TARGETED therapy in lung cancer to achieve a good prognosis is of the utmost importance because of the difficulty associated with detection in the early stages of the condition.
Clinicians are faced with difficulty in the early detection of lung and bronchus cancer because it often presents with no symptoms and progression of the disease is cannot be monitored early on. Additionally, individualised treatment is hard to initiate because of the nature of immunotherapy and varying success of treatment between individuals. The authors of the study, from Case Western Reserve University in Cleveland, Ohio, USA, commented on the importance of the method developed for the study, “…the nodule may appear larger after therapy because of another reason… but the therapy is actually working. Now, we have a way of knowing that.”
In collaboration with six academic institutions, researchers worked on an artificial intelligence (AI) model targeted to ascertain the lung cancer patients in whom immunotherapy would be the most beneficial, which also confers economic advantages by reducing unnecessary costs.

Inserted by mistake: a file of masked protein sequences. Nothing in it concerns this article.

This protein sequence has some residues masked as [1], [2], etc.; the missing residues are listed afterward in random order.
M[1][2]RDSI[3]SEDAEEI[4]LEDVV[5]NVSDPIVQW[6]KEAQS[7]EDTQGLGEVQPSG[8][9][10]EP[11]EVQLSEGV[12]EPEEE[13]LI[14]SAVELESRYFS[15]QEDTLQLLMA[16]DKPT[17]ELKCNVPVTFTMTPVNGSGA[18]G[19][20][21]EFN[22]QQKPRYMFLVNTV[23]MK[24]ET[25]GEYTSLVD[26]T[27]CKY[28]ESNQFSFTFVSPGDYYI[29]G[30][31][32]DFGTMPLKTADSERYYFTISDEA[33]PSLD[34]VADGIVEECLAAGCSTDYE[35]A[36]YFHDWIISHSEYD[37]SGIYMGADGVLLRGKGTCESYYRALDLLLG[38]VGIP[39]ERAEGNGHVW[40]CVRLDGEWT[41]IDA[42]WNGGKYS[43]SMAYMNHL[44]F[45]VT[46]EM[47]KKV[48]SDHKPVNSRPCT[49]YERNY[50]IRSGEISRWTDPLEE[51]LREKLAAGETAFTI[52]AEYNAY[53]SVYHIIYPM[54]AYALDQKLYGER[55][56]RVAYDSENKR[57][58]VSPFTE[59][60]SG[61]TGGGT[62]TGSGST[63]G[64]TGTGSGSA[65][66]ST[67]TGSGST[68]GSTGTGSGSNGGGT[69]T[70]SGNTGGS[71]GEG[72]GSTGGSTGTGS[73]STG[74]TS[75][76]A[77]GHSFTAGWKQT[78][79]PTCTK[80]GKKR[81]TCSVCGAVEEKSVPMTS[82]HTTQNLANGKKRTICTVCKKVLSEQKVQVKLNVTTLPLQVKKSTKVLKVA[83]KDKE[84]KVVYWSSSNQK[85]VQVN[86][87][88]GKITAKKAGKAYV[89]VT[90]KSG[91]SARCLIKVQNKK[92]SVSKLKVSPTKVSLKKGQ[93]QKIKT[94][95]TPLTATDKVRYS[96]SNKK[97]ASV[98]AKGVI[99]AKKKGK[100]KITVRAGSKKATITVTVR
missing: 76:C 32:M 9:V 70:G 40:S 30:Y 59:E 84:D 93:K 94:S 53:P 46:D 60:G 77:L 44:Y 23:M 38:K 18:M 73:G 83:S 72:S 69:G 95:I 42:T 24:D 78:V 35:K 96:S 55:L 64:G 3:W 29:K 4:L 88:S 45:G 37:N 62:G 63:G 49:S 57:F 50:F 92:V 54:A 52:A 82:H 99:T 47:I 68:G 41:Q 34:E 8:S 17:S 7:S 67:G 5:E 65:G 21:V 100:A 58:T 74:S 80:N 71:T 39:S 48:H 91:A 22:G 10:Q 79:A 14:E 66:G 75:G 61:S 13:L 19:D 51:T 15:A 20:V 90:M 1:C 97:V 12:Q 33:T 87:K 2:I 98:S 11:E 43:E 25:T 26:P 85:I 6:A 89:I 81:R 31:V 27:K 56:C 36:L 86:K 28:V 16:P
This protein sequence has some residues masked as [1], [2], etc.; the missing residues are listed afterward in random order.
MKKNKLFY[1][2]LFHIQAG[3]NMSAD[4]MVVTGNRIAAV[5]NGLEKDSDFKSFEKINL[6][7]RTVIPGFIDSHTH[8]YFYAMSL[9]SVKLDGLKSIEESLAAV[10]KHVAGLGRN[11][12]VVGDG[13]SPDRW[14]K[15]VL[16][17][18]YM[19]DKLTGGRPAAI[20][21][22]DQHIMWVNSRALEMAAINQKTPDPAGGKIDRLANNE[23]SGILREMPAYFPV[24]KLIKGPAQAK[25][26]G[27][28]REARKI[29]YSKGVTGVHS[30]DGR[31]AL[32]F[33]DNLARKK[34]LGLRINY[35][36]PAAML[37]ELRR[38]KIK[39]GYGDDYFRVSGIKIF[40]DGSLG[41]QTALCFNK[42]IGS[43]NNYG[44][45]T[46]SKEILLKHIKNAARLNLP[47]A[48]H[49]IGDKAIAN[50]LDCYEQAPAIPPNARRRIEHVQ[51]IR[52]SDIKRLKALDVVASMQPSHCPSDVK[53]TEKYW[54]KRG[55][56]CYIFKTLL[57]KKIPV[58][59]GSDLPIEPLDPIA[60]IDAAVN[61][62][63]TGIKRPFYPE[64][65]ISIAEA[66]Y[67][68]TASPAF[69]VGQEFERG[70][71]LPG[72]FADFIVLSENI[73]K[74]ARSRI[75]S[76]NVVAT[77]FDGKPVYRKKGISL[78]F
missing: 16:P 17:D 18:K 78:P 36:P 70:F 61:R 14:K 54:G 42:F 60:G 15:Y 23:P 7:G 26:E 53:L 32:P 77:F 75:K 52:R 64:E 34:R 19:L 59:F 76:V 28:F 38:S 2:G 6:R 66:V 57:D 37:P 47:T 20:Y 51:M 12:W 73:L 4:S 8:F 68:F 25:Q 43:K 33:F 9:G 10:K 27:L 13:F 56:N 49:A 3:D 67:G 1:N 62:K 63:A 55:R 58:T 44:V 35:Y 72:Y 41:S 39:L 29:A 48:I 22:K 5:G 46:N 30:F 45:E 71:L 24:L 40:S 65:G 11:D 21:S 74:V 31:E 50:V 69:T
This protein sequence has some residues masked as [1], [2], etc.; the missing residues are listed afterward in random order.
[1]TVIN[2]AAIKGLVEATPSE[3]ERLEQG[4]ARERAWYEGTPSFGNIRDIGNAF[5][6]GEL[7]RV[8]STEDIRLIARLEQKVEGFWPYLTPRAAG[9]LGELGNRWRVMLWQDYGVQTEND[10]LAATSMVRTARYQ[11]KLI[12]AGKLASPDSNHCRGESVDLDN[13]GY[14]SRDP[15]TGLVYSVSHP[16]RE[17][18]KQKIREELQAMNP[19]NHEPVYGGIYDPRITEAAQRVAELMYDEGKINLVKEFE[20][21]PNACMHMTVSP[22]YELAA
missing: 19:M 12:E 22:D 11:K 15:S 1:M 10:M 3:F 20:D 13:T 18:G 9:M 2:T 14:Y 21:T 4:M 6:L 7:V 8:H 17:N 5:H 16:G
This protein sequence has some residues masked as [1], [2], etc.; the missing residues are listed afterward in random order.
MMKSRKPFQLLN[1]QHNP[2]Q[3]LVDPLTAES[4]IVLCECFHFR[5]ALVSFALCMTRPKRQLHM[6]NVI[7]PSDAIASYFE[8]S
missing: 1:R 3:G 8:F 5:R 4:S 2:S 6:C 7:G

Development of this AI tool was built upon previous research which identified different responses to treatment from cancer tumour types. Data from 50 CT scans were used to establish mathematical methods which then identified the size and texture in the tumour after a small number of immunotherapy cycles. Specific changes in tumours identified by patterns were associated with positive response to treatment and higher survival rates. The tumours which exhibited the most obvious texture changes were those that had the greatest response to immunotherapy. To further this research the authors intend to use the AI method with CT scans from different sites around the body, and test individuals who have undergone treatment with different immunotherapy agents.